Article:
Barbara Kemigisa was four years old when her parents separated, she had to live with her grandmother. Unfortunately, her uncles started sexually abusing her at 6 until she was 11 years old.
As a result of this, she developed a lifestyle of drinking alcohol and smoking while having sex with multiple partners. Since her father didn’t understand what was happening to her, it strained their relationship and this made her leave home and sought refuge on the streets of Kampala, in Uganda.
During this process, Barbara got pregnant and when she went for antenatal care, she found out she was HIV positive. She gave birth to a baby girl, whom she was forced to breastfeed because she could not afford formula. This exposed her daughter to HIV and both mother and daughter have been taking the antiretroviral drug (ARVs).
Today, Barbara Kemigisa is an HIV activist in Uganda, who is passionate through Pill Power Uganda, an initiative that recycles empty ARV bottles into artifacts to engage, support, and inspire youth living with HIV and to use their stories to change the face of HIV and AIDS in Uganda.
She trains people living with HIV/Aids to recycle empty ARVs tins into useful objects to enable them make money. She empowers these people to use the artifacts as sensitising tools.
Recycling ARV bottles into artifacts is a way of encouraging young people to take their drugs and it has helped their adherence to the drug.
Few days ago, Barbara shared pictures of her family taking the antiretroviral drugs on her Facebook page, while encouraging people to live a safe life.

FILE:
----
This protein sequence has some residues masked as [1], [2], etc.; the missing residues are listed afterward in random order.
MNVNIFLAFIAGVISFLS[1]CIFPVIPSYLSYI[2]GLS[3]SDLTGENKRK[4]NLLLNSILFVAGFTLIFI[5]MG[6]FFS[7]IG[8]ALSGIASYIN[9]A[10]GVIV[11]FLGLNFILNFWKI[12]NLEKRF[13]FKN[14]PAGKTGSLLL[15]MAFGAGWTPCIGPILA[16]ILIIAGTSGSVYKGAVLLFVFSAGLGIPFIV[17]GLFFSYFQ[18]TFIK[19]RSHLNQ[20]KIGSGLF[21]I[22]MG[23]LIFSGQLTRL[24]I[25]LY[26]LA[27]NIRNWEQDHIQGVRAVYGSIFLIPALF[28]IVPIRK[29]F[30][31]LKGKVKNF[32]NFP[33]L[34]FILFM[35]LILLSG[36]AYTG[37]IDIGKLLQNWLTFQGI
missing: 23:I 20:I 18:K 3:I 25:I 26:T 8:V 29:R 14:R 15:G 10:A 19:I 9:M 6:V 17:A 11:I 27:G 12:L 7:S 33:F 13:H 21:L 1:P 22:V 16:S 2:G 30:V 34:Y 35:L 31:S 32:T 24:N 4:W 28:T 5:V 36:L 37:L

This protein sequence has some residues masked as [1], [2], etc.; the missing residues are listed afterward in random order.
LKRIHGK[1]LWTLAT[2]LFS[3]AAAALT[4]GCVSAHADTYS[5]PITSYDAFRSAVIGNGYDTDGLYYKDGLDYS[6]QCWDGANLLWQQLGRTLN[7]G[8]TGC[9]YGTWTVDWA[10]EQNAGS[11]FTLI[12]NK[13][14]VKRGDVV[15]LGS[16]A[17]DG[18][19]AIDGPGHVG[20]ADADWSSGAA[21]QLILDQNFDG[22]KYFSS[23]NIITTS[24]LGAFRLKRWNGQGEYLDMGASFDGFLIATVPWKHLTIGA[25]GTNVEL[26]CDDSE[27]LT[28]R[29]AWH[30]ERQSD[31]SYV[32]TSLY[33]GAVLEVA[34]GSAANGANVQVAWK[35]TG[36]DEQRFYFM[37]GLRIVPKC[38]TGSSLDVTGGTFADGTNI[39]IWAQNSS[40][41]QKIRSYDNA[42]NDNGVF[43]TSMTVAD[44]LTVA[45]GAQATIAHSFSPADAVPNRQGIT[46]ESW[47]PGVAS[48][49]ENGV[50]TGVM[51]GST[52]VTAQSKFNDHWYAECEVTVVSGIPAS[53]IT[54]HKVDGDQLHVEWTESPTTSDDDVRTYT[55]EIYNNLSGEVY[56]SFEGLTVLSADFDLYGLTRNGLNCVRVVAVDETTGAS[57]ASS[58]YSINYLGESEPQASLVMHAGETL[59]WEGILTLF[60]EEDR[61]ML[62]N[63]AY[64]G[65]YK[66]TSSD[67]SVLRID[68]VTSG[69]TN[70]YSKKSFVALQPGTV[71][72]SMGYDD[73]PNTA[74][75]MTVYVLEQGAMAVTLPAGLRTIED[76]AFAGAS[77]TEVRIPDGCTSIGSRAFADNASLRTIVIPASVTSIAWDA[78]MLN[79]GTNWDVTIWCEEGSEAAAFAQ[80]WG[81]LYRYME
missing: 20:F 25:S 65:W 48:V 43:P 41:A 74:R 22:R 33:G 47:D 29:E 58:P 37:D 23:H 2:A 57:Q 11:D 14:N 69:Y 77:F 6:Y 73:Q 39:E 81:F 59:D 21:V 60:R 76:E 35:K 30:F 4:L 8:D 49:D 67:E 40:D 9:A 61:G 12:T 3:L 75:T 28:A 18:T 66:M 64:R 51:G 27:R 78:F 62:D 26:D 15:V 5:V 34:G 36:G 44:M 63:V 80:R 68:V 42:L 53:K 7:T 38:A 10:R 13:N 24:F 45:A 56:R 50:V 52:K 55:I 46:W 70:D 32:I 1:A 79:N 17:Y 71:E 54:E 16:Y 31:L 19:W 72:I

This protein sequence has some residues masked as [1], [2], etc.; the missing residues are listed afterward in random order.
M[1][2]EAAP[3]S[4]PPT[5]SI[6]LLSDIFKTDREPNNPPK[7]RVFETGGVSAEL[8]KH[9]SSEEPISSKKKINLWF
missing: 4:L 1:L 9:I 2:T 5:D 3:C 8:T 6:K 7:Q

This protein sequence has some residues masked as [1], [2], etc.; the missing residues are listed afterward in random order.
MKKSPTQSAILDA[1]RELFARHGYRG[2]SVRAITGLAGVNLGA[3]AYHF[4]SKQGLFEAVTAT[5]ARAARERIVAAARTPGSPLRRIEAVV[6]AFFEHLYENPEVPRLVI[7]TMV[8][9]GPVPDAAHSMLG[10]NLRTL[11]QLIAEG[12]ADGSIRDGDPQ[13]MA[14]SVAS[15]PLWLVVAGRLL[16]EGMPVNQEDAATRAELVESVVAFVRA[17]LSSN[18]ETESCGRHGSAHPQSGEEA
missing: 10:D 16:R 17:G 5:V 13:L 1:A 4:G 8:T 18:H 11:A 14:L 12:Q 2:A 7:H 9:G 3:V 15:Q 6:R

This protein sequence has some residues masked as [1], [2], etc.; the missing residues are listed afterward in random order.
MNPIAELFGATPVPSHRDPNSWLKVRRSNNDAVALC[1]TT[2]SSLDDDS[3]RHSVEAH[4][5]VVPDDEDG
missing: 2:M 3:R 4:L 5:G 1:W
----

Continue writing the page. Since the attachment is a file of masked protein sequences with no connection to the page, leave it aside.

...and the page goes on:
“My babies and I displaying our burden of living with HIV. Kourtney 9years 11 tablets, Trevor 17 years 20 tablets, Dauglas 22 years 3 tablets, Barbara 32 years 3 tablets daily. If you still have a chance and choice to stay safe, please do because it isn’t fun swallowing these pills everyday especially for the kids born with the virus”, she wrote.
Check out the pictures below
The family took their message to a public place in their bid to educate more people on HIV/AIDS.
Asked why she allowed her children take part in the campaign, Barbara said,
“ We have placed unnecessary stigma on HIV and that’s why we feel children need to be left out. I am creating a new generation that looks at HIV in their perspective not the world’s. They are passionate about ending it because they know what they go through. My nine year old has done independent TV shows without my guidance yet expressed herself fully. We simply have to raise children in a way they can defend themselves in all situations”.
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